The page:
The destruction and damage done to the country has to be categorized through systematic clearance and rehabilitation process for specified selected areas, one by one. The process for reconstruction and rehabilitation needs time and skills.
Here a trust deficit created as a result of the war in the hearts of Yemenis for the western powers is a limitation; therefore the building and restoration should not be done by western companies as the Yemenis will still look at it with suspicion. However; if this rebuilding is done by Pakistan then being a Muslim country, the help is not likely to be opposed.
The expertise of the Pak army in crisis management and their skills in rebuilding and rehabilitation of the war ridden areas are unmatchable. The restructuring of infrastructure and the well planned rehabilitation processes both in Swat and Fata undertaken by Pakistan Army, were exemplary. The northern Yemen Tyrian is very much similar to that of FATA, and there is no doubt in my mind that the Pak army is the best institution to carry out rehabilitation operations in Yemen in the most effective way.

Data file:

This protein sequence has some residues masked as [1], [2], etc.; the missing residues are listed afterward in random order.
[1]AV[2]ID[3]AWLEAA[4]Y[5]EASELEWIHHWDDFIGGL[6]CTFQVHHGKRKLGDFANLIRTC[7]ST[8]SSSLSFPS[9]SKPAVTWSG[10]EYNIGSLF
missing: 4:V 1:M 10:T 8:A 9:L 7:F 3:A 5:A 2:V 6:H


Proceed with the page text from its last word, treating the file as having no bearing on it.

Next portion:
I further would like to propose that Saudi decision-makers consider inviting Pakistan for the rebuilding process in Yemen so that as a neighbour Saudi authorities can play their effective role in providing relief to Yemen by effective logistic support of Pakistan.
In the meantime I would like to advise our defence team to not waste opportunity of helping Yemen with the coalition of other allies like Saudi Arabia; not only with the intention to support a Muslim nation in need, but also to create a long-term ally and friend in the global political dynamics.